When I woke up I was touched that some dream physicians were taking care of me and my emotional situation. It made me focus more on what I was feeling at the moment and not on the breezy, upbeat persona I was reflecting to the world. I needed to look at the left side (the intuitive side) of my emotional heart.
Since I just finished teaching a class this past semester, I have time to rest and spend a little more time with myself and getting in touch with those feelings that are dragging me down. Maybe the dream doctors were tell me I needed to manifest their thoughtfulness and concern for myself.
It is said that the universe bends to where a genuine need exists and where a heartfelt request is made. I certainly do believe that prayer coming from real need is heard, and when prayers are not answered, one reason could be that God or the universe (whatever makes you feel more comfortable) just doesn’t perceive it as a real need, only an ego need on the part of the person praying.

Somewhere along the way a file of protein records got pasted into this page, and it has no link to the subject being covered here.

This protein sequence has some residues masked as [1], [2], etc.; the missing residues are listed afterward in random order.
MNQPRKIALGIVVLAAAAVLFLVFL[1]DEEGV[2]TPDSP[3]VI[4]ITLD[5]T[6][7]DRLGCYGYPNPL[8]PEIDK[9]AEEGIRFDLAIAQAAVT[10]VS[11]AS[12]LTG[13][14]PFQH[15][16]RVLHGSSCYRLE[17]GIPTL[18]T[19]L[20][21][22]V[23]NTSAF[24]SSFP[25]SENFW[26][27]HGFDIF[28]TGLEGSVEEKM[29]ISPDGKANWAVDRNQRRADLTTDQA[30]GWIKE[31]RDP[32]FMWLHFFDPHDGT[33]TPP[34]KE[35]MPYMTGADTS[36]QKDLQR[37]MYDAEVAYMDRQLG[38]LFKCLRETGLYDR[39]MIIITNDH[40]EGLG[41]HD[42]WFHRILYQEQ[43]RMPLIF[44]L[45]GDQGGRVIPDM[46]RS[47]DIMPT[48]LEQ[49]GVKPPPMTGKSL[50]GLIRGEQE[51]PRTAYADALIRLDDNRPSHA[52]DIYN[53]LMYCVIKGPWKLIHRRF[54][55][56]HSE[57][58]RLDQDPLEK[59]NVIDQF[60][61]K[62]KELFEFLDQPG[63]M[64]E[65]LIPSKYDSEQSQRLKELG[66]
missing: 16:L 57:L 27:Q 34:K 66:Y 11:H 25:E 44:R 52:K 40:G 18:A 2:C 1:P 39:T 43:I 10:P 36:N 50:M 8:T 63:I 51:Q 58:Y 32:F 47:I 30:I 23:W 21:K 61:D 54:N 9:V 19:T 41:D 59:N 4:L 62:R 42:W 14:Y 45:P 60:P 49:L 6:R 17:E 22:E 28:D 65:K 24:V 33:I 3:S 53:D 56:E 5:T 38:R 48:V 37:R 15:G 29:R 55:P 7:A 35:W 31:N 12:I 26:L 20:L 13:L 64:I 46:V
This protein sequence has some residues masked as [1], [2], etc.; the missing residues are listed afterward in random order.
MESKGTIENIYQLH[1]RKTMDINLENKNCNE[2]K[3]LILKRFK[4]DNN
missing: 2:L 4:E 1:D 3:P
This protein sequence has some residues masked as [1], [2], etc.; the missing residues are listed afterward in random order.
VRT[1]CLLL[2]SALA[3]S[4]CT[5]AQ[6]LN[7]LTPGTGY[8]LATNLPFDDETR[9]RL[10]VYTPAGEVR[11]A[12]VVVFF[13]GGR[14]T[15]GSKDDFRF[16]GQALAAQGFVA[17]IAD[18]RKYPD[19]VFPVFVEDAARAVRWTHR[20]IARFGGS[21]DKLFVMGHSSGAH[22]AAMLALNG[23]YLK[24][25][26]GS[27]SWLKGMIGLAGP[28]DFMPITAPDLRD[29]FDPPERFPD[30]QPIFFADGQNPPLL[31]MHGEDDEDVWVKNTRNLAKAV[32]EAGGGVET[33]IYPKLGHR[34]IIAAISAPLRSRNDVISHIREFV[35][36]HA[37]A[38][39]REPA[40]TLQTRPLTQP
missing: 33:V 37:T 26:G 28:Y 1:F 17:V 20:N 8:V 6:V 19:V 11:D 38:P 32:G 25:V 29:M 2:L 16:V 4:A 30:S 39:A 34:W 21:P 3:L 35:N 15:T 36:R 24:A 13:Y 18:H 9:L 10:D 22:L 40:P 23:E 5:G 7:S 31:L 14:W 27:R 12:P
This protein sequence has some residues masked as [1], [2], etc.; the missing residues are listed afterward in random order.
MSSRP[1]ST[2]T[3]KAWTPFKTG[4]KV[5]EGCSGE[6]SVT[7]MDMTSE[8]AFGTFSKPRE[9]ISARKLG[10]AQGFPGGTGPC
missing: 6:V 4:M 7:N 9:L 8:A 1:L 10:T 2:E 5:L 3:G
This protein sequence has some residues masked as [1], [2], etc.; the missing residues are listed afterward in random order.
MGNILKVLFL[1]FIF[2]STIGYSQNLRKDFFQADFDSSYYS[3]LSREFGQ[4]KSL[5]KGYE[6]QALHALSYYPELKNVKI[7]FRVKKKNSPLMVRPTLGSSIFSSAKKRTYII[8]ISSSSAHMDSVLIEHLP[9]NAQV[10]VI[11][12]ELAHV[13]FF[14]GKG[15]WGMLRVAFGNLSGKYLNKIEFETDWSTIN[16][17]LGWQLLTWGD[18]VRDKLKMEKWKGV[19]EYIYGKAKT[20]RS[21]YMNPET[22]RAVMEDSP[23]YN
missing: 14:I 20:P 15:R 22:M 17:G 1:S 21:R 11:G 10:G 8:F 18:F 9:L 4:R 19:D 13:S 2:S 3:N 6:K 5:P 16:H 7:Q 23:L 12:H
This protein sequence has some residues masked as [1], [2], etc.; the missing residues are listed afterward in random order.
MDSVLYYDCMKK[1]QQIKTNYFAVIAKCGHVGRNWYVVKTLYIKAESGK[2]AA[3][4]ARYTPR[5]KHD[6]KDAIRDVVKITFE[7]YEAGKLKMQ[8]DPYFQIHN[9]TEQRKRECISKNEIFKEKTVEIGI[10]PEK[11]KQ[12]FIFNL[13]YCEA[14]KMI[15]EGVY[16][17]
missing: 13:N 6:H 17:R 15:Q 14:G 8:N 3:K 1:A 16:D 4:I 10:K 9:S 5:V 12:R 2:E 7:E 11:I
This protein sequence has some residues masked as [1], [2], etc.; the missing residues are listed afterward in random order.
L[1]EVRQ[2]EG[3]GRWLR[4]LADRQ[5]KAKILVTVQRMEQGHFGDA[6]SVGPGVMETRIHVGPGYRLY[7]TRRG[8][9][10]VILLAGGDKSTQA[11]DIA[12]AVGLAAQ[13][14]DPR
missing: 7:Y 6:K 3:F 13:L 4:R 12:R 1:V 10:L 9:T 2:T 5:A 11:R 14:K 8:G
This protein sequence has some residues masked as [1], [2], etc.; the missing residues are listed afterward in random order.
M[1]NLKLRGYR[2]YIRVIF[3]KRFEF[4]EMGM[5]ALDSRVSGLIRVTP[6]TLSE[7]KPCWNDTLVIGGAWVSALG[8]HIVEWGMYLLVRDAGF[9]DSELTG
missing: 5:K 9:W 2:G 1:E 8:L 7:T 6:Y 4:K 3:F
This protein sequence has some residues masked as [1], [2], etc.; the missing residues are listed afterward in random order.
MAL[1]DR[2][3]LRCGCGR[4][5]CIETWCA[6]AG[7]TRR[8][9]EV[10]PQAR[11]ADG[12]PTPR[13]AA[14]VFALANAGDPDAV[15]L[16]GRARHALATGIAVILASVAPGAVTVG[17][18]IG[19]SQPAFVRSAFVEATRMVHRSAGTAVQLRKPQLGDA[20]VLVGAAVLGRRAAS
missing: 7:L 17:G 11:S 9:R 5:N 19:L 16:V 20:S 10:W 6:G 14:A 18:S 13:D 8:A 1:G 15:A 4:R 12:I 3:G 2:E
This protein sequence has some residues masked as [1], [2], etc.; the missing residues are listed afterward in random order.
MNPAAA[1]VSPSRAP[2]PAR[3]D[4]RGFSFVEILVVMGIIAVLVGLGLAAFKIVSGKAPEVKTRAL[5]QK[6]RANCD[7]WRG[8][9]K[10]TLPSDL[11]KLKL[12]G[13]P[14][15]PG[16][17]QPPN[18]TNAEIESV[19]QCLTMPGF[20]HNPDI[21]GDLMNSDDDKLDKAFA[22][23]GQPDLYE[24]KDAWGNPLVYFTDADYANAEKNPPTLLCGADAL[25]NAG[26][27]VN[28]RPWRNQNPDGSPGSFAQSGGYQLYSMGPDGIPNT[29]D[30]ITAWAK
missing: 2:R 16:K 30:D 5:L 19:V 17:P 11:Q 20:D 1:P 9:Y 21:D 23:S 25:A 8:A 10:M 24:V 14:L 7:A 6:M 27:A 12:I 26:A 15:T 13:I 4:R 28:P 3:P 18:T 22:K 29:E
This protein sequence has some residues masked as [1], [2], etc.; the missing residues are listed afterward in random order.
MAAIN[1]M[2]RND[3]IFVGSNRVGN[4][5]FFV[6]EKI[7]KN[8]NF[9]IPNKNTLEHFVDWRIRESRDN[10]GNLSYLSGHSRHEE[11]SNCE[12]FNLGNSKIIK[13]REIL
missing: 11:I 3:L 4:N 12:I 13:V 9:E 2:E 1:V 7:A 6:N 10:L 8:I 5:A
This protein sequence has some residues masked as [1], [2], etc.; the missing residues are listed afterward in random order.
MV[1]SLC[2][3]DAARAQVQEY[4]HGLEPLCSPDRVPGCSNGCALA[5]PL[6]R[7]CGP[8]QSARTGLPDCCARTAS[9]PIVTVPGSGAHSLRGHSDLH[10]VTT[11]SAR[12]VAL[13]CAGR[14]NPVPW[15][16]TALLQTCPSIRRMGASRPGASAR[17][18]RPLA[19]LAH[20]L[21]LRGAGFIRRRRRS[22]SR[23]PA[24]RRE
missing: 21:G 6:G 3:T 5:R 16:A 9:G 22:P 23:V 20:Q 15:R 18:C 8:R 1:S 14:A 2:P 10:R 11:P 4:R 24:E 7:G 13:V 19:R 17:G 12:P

What is Genuine Need?
The question arises then as to what constitutes genuine need, and how is it different from needing something just to soothe a bruised ego? It seems to me that genuine need arises out of significant suffering, the kind of suffering many people tend to actually deny, endure or cover up for a variety of reasons. This could be something horrendous like suffering sexual abuse or it could be something relatively less horrific like putting up with a chronic health condition.
Dreams and Pain
Dreams are very good at indicating where the genuine points of pain are located at the deep psychic level.
How Points of Pain are Symbolized in Dreams
These points of pain may be symbolized in the form of injured animals, a sick, dying or dead person, or some jarring situation such as a car accident. When these uncomfortable scenes are seen in dreams we tend to think of them as representing something outside of ourselves. In some cases, that may be true. However, usually, they represent an aspect of ourselves that is wounded, sick, dying, dead or being put in jeopardy.